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The end of the eviction moratorium in August has not yet triggered a steep uptick in demand for assistance. Photo by Getty Images

Colorado Springs residents facing financial struggles following the end of the eviction moratorium can still apply for a piece of about $20 million in federal assistance. 

The federal moratorium that ended in August was intended to keep residents housed during the coronavirus pandemic. The true ramifications of ending the housing protections will likely take time to play out, said Evan Caster, manager of homelessness prevention initiatives with the Community Health Partnership, the administering agency for the Pikes Peak Continuum of Care.

Caster's agency has been receiving more inquiries from tenants, and it's seeing an uptick in requests from residents who are homeless, he said. As of last week, 834 homeless people had completed a housing needs assessment, up about 100 from a year ago, he said. 

He expects the end of the moratorium trigger a backlog of eviction cases in the courts. 

"It may take some time to really feel the repercussions," he said. 

Across El Paso County about $9 million has been distributed to renters, and $4.9 million has been distributed to landlords to help keep people housed during the pandemic through two federal programs, the city's community development division manager, Steve Posey, told the Colorado Springs City Council on Monday. 

The more than $20 million still available to city residents includes funding from the Coronavirus Aid Relief and Economic Security Act and the American Rescue Plan Act. 

He said he believes an immediate spike in evictions following the end of the moratorium was avoided because assistance has flowed out to those who need it, he said.

"We have been very deliberate about putting in place the framework to get those funds out," he said. 

His staff have been intervening to address applications stuck in the system, he said. 

The need across the state for housing assistance was demonstrated in a Household Pulse Survey from the U.S. Census Bureau that showed only 57.4% of Colorado renters were highly confident that they could pay next month’s rent during the final weeks of August, said Charles Brennan, deputy director of research at the Colorado Center on Law and Policy.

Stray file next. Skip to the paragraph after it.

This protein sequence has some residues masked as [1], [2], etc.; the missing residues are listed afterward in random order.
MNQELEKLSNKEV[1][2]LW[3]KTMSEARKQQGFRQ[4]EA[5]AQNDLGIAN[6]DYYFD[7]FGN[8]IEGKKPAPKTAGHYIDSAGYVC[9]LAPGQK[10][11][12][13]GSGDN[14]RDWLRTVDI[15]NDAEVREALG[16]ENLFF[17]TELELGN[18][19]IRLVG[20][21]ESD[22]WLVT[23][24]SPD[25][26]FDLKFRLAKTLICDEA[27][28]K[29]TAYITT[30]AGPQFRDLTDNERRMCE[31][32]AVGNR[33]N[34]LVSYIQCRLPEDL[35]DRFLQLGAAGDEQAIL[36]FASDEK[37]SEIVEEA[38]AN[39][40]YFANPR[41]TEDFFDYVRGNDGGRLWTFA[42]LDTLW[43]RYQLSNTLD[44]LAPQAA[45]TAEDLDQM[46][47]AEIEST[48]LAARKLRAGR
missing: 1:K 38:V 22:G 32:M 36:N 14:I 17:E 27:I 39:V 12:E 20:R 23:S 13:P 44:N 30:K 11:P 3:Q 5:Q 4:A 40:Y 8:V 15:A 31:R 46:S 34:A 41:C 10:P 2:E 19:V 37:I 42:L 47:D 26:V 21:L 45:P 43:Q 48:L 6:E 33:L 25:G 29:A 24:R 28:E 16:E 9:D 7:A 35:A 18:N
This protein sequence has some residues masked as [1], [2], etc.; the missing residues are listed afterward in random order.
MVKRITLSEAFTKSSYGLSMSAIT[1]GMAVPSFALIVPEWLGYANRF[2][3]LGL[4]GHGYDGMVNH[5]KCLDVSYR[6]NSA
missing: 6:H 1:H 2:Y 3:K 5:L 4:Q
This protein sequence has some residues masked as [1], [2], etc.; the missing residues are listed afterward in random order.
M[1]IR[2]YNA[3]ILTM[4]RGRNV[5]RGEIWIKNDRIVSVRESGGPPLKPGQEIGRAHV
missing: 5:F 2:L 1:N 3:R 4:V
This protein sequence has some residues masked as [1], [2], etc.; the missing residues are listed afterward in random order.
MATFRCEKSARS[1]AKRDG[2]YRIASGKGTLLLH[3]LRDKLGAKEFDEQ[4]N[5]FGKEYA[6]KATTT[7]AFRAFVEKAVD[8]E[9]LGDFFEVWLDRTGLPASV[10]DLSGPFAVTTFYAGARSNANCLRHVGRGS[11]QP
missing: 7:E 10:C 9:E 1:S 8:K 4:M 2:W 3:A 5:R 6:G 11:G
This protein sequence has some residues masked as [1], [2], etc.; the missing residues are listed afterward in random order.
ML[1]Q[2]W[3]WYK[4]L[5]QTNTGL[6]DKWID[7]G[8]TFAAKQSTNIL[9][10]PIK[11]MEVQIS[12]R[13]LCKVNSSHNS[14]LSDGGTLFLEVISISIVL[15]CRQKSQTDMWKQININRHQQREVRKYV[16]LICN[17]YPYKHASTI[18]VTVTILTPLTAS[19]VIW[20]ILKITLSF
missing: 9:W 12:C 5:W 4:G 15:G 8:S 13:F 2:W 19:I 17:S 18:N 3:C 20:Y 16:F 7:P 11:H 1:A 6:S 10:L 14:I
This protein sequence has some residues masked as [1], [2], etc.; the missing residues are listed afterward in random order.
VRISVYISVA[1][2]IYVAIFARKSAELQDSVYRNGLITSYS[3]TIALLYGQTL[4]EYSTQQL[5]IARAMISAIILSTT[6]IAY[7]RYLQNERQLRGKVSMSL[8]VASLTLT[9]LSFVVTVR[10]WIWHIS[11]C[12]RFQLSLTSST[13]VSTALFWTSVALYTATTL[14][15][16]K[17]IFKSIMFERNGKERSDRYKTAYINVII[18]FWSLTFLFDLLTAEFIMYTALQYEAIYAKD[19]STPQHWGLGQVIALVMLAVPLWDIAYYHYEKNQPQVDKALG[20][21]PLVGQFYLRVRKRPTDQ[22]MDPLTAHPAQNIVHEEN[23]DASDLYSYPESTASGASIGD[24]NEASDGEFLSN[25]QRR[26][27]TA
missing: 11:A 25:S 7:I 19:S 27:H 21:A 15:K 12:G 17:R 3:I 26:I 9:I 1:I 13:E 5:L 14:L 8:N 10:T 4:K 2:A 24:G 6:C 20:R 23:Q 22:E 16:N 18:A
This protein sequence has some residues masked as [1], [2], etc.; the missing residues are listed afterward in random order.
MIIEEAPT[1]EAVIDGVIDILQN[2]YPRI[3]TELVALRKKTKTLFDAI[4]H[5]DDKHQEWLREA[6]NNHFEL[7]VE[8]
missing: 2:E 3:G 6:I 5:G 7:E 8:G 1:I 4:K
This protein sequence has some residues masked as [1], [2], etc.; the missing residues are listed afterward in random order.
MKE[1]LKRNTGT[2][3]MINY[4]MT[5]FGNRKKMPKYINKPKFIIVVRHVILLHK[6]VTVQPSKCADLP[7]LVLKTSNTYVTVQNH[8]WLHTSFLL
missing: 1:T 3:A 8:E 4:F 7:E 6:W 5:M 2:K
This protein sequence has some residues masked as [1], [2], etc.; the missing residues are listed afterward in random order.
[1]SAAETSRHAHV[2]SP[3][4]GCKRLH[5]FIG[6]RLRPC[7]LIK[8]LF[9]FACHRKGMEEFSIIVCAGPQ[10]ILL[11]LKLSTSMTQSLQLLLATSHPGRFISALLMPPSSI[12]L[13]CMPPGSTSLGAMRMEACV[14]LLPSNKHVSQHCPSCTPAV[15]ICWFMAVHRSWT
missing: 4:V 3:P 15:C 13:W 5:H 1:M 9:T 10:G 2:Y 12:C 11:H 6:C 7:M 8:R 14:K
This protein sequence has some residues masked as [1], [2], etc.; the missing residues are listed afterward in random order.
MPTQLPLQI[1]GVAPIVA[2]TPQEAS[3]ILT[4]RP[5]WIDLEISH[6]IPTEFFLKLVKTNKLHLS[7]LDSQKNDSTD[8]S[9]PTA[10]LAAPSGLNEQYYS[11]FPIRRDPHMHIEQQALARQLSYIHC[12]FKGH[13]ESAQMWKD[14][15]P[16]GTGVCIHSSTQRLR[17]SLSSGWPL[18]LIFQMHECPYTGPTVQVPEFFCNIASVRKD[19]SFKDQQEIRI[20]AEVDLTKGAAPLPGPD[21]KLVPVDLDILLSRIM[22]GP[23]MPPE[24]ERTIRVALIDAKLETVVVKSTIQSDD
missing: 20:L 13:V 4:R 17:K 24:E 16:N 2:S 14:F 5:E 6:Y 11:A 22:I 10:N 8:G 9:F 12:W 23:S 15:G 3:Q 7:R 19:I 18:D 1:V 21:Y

The same survey estimated that 72,000 Coloradans were behind on rental payments, and of those, 42.3% reported applying for rental assistance. About 89% of those who applied were still waiting for a response at the end of August, he wrote. 

"These numbers are estimates but suggest to me that a large share of renters in the state are facing some degree of housing insecurity," he said. 

The state recently changed how applications from landlords are processed in recent weeks after hearing from property owners who were not getting timely payments, and that should help assistance flow, Caster said. 

He also recommended that tenants who owe back rent maintain good relationships with their landlord, who can apply for assistance directly and may be needed to provide information for renters' applications, he said. 

Those who lose housing can face an extended hunt for a new home. For example, those with a Section 8 Housing Choice Voucher have spent 120 days looking for a rental, he said. 

The housing shortage could be driven in part by fewer people moving out, he said.

At the same time, a report sponsored by the Colorado Division of Housing shows that average rent is soaring across town. 

In the second quarter, average rent jumped up to $1,429.58, up $183.11 than in the second quarter of 2020, the Gazette reported previously. 

Residents in need of housing assistance can call United Way at 211 or apply through the state at cdola.colorado.gov/rental-mortgage-assistance.

Contact the writer at mary.shinn@gazette.com or (719) 429-9264.

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